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NIH Record - National Institutes of Health

Cataract Surgery in Infancy Increases Glaucoma Risk

An orange eyeball points to the optic nerve and meshwork that affects the eye's drainage.

The meshwork and angle are structures that allow fluid to exit the eye, as shown. Scientists speculate that surgery to remove the cataract interferes with the maturation of this “drainage” system that removes fluid from the infant’s eye, leading to increased eye pressure and damage to the child’s eye.

Photo: NEI

Children who undergo cataract surgery as infants have a 22 percent risk of glaucoma 10 years later, whether or not they receive an intraocular lens implant. The findings come from the NEI-funded Infant Aphakic Treatment Study, which recently published 10-year follow-up results in JAMA Ophthalmology. 

“These findings underscore the need for long-term glaucoma surveillance among infant cataract surgery patients,” said NEI director Dr. Michael Chiang. “They also provide some measure of assurance that it is not necessary to place an intraocular lens at the time of cataract surgery.” 

At the time of cataract removal, the 114 study participants (ages 1-6 months) had been born with cataract in one eye. In the operating room, the infants were randomly assigned to receive an artificial lens implant or go without a lens, a condition called aphakia.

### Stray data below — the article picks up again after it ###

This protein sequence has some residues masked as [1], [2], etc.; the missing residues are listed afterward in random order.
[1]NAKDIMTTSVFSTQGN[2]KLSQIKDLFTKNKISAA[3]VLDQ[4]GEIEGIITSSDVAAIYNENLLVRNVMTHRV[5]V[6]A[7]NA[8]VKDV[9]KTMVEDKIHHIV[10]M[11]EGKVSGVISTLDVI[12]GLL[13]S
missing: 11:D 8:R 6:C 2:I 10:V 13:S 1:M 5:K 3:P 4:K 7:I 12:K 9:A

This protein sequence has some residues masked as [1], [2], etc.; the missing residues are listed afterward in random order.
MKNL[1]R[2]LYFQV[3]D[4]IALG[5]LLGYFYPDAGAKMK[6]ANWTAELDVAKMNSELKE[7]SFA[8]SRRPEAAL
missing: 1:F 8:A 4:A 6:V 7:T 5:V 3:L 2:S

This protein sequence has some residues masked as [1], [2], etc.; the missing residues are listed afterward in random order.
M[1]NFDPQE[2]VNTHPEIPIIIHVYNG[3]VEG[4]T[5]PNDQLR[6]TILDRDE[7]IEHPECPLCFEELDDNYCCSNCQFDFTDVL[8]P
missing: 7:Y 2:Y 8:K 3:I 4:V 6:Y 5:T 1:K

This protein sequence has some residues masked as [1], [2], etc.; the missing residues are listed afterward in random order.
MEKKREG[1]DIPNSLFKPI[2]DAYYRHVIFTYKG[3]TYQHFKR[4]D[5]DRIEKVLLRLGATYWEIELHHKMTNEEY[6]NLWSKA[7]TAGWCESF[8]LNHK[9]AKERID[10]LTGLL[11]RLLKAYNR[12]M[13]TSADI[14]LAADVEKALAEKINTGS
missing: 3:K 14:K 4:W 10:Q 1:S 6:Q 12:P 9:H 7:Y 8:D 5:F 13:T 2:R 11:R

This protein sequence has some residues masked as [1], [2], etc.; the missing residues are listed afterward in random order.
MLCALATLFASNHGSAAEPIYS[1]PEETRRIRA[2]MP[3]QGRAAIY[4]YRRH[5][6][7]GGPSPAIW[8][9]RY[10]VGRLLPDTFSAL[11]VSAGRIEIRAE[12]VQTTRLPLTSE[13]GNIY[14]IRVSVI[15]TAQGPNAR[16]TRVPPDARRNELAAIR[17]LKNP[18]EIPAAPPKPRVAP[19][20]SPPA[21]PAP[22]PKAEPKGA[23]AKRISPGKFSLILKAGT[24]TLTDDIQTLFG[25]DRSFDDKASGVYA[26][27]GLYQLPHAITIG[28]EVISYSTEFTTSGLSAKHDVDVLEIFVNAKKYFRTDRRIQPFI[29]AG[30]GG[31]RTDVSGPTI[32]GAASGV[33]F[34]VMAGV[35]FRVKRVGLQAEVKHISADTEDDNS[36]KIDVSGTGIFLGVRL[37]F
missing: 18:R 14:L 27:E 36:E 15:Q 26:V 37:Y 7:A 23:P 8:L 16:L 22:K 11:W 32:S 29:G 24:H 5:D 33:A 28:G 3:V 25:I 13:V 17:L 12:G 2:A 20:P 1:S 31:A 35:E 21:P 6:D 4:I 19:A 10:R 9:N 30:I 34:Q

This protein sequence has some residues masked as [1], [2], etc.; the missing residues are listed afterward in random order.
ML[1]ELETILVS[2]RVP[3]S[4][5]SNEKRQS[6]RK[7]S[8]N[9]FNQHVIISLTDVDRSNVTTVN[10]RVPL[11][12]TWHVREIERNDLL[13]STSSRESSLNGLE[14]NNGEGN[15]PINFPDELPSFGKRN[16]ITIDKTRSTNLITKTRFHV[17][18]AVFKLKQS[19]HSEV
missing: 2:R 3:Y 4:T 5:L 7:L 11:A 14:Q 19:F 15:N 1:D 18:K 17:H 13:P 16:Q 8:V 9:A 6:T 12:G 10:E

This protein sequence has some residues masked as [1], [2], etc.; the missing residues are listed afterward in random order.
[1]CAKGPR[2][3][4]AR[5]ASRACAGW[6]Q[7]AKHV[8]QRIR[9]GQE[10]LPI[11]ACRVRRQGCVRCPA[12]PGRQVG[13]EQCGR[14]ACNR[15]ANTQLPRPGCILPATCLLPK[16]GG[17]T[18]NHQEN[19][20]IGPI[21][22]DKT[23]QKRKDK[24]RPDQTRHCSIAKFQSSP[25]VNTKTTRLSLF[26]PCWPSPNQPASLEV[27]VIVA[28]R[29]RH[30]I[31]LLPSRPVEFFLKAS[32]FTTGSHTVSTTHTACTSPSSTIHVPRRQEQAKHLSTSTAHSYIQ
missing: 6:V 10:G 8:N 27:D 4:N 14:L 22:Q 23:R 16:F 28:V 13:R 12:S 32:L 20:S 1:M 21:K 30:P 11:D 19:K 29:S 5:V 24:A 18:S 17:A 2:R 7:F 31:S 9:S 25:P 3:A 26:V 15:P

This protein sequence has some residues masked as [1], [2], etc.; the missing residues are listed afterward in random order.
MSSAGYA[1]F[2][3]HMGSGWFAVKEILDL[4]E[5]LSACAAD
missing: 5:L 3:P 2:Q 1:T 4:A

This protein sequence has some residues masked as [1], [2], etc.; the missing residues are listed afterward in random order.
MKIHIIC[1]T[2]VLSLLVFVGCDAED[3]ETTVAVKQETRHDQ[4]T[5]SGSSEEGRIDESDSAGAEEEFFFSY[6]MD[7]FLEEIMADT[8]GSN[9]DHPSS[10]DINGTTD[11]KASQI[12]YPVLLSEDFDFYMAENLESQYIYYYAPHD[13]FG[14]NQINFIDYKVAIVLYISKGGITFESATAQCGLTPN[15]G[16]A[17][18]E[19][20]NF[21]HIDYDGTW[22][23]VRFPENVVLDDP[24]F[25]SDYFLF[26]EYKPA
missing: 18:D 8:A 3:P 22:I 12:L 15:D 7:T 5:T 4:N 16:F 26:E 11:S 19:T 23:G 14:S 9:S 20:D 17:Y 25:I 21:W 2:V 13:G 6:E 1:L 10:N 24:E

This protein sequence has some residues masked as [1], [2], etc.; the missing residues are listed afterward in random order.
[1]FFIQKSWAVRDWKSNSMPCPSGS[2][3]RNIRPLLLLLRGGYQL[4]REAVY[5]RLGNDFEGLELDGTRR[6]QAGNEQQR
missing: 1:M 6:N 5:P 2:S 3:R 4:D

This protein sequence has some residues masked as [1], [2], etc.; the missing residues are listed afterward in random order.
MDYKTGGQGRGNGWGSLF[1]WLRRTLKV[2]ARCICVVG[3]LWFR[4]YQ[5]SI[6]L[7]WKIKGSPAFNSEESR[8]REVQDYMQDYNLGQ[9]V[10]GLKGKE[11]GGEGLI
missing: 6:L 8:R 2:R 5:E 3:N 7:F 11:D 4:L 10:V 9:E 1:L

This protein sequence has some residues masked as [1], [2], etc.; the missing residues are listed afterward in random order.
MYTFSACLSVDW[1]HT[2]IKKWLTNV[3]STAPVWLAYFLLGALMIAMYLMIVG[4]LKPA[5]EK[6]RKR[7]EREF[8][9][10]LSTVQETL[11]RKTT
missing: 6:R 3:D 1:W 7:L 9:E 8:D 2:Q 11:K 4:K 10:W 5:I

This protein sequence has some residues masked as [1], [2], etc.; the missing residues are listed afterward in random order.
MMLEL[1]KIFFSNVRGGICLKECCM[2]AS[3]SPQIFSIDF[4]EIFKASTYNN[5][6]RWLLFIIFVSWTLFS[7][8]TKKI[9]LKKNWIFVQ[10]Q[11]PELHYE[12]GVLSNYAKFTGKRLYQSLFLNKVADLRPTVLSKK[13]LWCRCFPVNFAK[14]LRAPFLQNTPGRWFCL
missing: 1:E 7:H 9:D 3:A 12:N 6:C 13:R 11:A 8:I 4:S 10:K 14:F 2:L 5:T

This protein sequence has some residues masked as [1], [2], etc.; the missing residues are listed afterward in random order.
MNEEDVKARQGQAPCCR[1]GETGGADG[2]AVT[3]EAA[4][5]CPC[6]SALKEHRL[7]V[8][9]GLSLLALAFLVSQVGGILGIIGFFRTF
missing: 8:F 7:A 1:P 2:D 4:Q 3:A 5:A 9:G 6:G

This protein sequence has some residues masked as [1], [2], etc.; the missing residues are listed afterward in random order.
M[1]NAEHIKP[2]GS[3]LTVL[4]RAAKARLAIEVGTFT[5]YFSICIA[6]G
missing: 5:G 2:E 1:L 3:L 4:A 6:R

Annually, fewer than 2,500 children in the U.S. are born with cataract, a clouding of the eye’s lens. Surgery is used to remove and replace the cloudy lens. To allow the child’s eye to focus light properly following cataract removal, an intraocular lens implant may be placed at surgery, or the eye may be left aphakic, and a contact lens (or glasses, if both eyes have had a cataract removed) may be used to provide the needed correction.

Children who undergo cataract removal have an increased risk of glaucoma, a sight-threatening condition that damages the optic nerve—the connection between the eye and brain. Scientists speculate that surgery to remove the cataract interferes with the maturation of how fluid flows out of the infant’s eye, leading to increased eye pressure and optic nerve damage in some of these eyes.

After 10 years, 40 percent of the followed children had developed glaucoma or were glaucoma-suspect, due to elevated eye pressure. But due to close patient monitoring, any sign of glaucoma was aggressively treated and researchers found no evidence of glaucoma-related eye damage.

The findings also confirm that the timing of cataract surgery is a balancing act: Whereas surgery at younger ages increases glaucoma risk, delaying surgery increases risk of amblyopia, a leading cause of visual impairment in children.

The NIH Record

The NIH Record, founded in 1949, is the biweekly newsletter for employees of the National Institutes of Health.

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Associate Editor: Carla Garnett
Carla.Garnett@nih.gov

Staff Writers:

Eric Bock
Eric.Bock@nih.gov

Dana Talesnik
Dana.Talesnik@nih.gov

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